Based on the short story “The Forbidden,” “Candyman” is a horror film that introduces us to an iconic character, and delivers the goods with its main heroine fighting against him. Todd is riveting by giving his character a gravely voice, and creepy image, and Madsen is smart and emotional as his latest victim, who refuses to succumb to his persuasion of joining him in the immortal world.
I do get tired of the innocent person always getting accused of being a murderer, when the real monster has to be invisible to other people, which is why I can’t give it a 4-star rating. But, I was fascinated by its intentions, characters, thrills, scares, and surprise ending.
The Farrelly Brothers have made one of the funniest bowling comedies of the 90s called “Kingpin,” which stars Woody Harrelson, Randy Quaid (way before his f-ed up state), Vanessa Angel, and Bill Murray. For satirizing the Amish and disabled communities without being offensive, and for taking risks at its PG-13, the movie rolls a strike.
You get Harrelson as a once-successful bowler named Roy Munson, who loses his hand and career, courtesy of another rival Big Ern (Murray), and Quaid as Ishmael Boorg, an Amish man with the golden arm. He decides to use the man to help him win some big money, and he agrees, especially when his family is in financial debt.
You also get Angel as the girlfriend of an abusive player (Rob Moran), who with the help of Roy and Ishmael, escapes from his clutches and join them on their trek to the big tournament in Las Vegas. And out of the blue, comes Big Ern, who apparently hasn’t lost his touch.
Like their previous film “Dumb and Dumber,” “Kingpin” allows the Farrelly Brothers to deliver the laughs and sweetness without being awkward or offensive. Remember, these comedies were way before Peter Farrelly got his Oscar for “Green Book.” It doesn’t follow all those typical sports movie cliches, and it brings out the best and goofiest of the main protagonists. Harrelson, Quaid, Angel, and Murray are all hilarious and smart, and writers Barry Fanaro and Mort Nathan both write them with good intentions.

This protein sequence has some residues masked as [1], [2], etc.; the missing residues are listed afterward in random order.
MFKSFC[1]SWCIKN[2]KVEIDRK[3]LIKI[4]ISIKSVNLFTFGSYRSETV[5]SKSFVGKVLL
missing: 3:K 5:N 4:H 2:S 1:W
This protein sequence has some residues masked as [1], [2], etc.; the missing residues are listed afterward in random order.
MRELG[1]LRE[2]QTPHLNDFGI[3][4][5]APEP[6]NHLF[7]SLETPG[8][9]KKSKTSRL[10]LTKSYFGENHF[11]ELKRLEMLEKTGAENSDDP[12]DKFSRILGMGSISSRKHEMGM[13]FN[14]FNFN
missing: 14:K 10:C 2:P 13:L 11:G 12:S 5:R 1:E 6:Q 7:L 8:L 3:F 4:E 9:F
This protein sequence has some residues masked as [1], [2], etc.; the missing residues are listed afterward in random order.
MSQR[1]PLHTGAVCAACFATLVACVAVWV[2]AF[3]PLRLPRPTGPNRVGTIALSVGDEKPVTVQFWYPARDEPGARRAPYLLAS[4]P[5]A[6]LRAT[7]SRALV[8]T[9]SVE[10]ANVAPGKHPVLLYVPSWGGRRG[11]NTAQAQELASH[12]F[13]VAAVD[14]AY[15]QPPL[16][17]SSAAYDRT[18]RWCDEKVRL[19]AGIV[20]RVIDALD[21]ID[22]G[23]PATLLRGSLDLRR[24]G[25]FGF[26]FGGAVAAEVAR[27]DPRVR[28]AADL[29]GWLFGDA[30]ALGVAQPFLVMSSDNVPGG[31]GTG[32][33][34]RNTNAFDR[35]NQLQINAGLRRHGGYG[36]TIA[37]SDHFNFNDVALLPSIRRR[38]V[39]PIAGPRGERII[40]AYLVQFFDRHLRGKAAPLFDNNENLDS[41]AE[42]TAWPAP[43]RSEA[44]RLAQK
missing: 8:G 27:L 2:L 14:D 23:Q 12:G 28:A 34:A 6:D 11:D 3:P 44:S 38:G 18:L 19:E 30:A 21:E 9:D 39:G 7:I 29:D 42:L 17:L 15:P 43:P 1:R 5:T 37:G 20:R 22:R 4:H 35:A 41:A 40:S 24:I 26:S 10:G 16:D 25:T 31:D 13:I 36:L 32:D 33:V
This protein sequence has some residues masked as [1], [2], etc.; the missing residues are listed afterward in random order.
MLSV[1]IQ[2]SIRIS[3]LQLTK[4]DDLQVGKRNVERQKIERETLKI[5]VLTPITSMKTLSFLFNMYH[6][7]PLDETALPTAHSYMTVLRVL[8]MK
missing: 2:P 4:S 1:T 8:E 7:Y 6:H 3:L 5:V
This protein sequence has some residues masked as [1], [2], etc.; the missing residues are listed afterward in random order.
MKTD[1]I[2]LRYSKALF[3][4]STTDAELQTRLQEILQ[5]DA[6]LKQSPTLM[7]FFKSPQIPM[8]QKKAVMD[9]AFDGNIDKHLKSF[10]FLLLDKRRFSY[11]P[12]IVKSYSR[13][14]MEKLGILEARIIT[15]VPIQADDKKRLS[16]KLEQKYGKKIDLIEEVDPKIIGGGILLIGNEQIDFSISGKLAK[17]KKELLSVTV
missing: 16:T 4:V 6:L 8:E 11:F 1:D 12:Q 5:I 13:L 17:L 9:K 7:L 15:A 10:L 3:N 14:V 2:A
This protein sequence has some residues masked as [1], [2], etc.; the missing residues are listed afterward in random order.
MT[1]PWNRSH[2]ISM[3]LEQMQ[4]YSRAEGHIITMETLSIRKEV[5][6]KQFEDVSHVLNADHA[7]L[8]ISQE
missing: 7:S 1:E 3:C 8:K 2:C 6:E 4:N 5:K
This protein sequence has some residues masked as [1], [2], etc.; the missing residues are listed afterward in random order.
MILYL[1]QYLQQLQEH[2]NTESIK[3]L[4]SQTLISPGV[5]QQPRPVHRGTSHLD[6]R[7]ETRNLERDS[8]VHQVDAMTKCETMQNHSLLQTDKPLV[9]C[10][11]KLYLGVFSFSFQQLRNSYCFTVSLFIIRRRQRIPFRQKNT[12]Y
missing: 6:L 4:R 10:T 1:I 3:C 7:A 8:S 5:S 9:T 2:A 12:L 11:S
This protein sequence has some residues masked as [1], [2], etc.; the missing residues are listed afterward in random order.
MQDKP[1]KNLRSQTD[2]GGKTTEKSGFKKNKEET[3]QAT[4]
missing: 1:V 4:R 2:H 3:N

This was also before The Coen Brothers made “The Big Lebowski,” and both these movies have their own unique ways of entertaining us.
“The Hudsucker Proxy”
I already know why most of you haven’t heard of “The Hudsucker Proxy,” made by the Coen Brothers. Because it bombed at the box office in 1994, and it wasn’t given the nostalgia like most of their films like “The Big Lebowski,” “No Country for Old Men,” or “O’Brother Where Art Thou.”
I admit the story gets complicated at times, but I still think it’s one of the most under-appreciated films I’ve ever seen. In fact, I think, in Roger Ebert’s words, “this is one of the best-looking movies I’ve ever seen.” The art direction and production design of its views of 1950s New York, which has a 1930s look and feel, is so fascinating, that’s it’s impossible not to gaze at the screen. And most of them were models.
You get Tim Robbins as a goofball mail clerk, who gets promoted to the big chair, when he comes up with the hula hoop; the late Paul Newman as the big man, who plans to take over for the previous big man (the late Charles Durning) before the Fiscal year; and Jennifer Jason Leigh as a fast-talking reporter, who must investigate the company. Robbins is the puppet in Newman’s game of controlling the company’s stocks.
“The Hudsucker Proxy” is attractive with its images (painted by cinematographer Roger Deakins and production designer Dennis Gassner), whimsical with its humor and dialogue, and sharp with its characters. Robbins, Newman, and Leigh all provide memorable moments, Durning has a goofy charm to his mutt and gruff self; and you also get Bill Cobbs as the narrator and clock man, who gets some bouncy words.